The Irish Countrywomen's Association Cookbook: Recipes from Our Homes to Yours
Format: PDF / Kindle (mobi) / ePub
Whether you are looking for a comforting soup, a family meal or something sweet, the beauty of this book is that you know the recipe will work. There are over 100 delicious recipes for everything from Spring Nettle Soup and Dublin Coddle to Crusted Rack of Lamb with Orange and Olive Salad, together with ‘How To’ sections on baking, making preserves and cooking potatoes as well as cooking for a crowd and within a budget. This cookbook will also prove an invaluable resource for the next generation of home-makers, those novice cooks still building up confidence in the kitchen who might call home for that foolproof recipe. Think of The ICA Cookbook as akin to having not just your own mammy on speed dial but rather a whole host of mammies and grannies from all over the country, each sharing their own words of wisdom and precious firsthand experiences.
Place the quartered shallot and herbs in the salmon cavity and transfer to a well-buttered ovenproof dish. Dot the fish with butter, season and pour over the wine. Cover with foil and bake in preheated oven for about an hour (or 15 minutes to the pound), basting with the cooking liquid from time to time. Pour over the cream about 20 minutes before the end of cooking. To check if the fish is cooked, pierce the skin and flesh with a knife – it should be almost fully opaque but still nicely moist.
Remove the vegetables from the casserole with slotted spoon and arrange around the brisket. Strain the cooking liquid into a small saucepan, add the wine and boil fast for five minutes. Blend the cornflour to a smooth paste in a couple of tablespoons of water, stirring out any for lumps, and add this gradually to the sauce to thicken to desired consistency. You may not need to add all the cornflour paste. Cook for another few minutes and finish with sour cream, to taste. Pour over the meat or
picnic. Makes about 8–10 jars 2.8kg (6lb) apples 900g (2lb) sultanas 350g (12oz) preserved ginger 1½ litres (3 pints) vinegar 1½kg (3½lb) sugar 1½ teaspoons salt 1 teaspoon allspice Peel, core and chop the apples into small pieces. Roughly chop sultanas and ginger. Combine the vinegar, sugar, salt and allspice in a large saucepan and bring to the boil. Add apples and simmer for minutes before adding sultanas and ginger. Simmer until the mixture thickens. Pour into sterilised jars (see here),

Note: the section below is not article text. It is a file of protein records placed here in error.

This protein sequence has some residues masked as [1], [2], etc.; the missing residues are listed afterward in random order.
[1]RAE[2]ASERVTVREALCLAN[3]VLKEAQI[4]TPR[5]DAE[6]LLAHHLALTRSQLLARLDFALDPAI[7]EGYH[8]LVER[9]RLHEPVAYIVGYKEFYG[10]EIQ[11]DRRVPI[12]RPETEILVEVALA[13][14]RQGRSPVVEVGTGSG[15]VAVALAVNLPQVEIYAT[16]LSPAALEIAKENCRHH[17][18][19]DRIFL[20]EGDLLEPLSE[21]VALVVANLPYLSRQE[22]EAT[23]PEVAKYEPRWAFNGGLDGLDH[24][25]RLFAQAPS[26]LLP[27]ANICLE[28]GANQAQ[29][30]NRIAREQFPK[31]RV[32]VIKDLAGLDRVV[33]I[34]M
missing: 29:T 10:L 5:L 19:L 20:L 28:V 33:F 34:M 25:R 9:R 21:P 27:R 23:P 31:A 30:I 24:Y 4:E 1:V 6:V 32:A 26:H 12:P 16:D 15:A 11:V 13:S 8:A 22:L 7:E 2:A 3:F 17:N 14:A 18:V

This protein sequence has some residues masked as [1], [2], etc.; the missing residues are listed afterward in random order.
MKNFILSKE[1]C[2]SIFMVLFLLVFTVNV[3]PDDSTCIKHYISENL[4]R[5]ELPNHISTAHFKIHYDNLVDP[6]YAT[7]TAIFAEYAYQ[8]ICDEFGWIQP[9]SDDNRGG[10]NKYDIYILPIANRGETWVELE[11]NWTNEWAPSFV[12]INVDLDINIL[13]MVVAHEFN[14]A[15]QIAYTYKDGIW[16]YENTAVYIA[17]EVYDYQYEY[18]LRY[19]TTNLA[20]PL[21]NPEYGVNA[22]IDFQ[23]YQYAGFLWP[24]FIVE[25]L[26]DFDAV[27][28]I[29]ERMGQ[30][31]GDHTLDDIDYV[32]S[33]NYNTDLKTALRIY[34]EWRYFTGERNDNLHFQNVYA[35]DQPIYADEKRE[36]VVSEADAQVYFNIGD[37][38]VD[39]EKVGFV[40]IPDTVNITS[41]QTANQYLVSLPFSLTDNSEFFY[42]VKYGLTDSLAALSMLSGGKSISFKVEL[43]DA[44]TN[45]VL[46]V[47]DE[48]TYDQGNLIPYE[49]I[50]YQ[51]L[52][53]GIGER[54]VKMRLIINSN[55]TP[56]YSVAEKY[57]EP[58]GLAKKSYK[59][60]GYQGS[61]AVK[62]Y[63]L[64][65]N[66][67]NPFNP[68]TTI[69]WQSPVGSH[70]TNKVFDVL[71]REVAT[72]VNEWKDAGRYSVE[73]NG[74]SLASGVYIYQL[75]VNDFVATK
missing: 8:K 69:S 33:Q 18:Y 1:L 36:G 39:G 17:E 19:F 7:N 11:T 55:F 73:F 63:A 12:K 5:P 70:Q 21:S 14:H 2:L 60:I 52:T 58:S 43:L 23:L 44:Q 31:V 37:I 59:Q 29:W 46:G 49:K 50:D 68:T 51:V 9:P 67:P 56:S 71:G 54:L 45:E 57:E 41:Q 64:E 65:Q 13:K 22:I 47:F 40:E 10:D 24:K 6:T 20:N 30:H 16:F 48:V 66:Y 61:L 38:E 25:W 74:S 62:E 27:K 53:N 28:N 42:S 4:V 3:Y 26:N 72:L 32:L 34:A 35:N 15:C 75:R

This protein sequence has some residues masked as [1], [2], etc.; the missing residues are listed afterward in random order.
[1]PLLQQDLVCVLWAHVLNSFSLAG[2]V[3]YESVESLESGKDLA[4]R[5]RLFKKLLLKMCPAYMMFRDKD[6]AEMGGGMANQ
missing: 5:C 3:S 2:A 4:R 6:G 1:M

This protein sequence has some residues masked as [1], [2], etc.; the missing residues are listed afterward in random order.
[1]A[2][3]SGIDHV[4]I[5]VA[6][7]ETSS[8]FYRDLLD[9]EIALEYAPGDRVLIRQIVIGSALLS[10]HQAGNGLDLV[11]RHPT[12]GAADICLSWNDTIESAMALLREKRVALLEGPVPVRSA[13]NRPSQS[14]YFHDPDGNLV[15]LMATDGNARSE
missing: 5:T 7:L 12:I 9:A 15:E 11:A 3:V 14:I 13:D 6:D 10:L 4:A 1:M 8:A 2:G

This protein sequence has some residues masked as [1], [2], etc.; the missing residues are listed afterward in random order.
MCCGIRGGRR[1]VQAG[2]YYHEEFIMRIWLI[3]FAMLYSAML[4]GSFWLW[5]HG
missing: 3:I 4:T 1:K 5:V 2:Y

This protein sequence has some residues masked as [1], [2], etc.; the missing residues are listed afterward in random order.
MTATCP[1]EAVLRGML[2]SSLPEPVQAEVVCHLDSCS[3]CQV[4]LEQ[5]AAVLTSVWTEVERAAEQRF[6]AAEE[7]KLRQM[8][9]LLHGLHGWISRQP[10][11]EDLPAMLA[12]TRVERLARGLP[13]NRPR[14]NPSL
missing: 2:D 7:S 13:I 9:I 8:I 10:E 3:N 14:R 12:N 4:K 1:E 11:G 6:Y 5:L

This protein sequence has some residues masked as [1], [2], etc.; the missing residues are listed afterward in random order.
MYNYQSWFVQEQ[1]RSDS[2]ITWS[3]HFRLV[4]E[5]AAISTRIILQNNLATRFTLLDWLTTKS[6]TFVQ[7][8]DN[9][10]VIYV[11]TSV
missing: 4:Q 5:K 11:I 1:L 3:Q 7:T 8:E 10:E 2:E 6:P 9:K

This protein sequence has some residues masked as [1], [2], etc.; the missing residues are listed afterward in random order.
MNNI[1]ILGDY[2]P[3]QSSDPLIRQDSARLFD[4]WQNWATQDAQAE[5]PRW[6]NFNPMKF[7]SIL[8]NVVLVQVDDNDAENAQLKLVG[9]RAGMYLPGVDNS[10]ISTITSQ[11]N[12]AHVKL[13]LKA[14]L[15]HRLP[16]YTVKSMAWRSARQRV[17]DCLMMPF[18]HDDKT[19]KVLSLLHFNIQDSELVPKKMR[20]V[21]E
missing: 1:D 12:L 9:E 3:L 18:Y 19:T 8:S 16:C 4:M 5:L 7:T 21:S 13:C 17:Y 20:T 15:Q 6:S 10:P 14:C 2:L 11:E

220°C/425°F/Gas 7. Dust selected tin generously with flour (we always used a Swiss roll tin for this bread). Sieve the plain flour, salt and soda into a large mixing bowl. Add the wholemeal flour and mix well, lifting the dry ingredients just above the bowl’s rim in order to circulate air and produce a lighter bread. Beat the egg in a small bowl and beat in the buttermilk. Make a well in the dry ingredients, add the liquid and mix to a soft dough with a wooden spoon or by hand. Bring dough
at correct temperature. A metal skewer is worth having to hand to test if breads or cakes are cooked. Get to know your oven and adjust temperatures and timings accordingly. Most ovens deliver slightly different temperatures. If yours is a fan oven, you’ll need to opt for slightly lower temperatures than those given (eg 180°C instead of 200°C). Baking is as much a science as an art. Pay close attention to recipes: if they call for one teaspoon, use one level teaspoon – if they mean heaped they’ll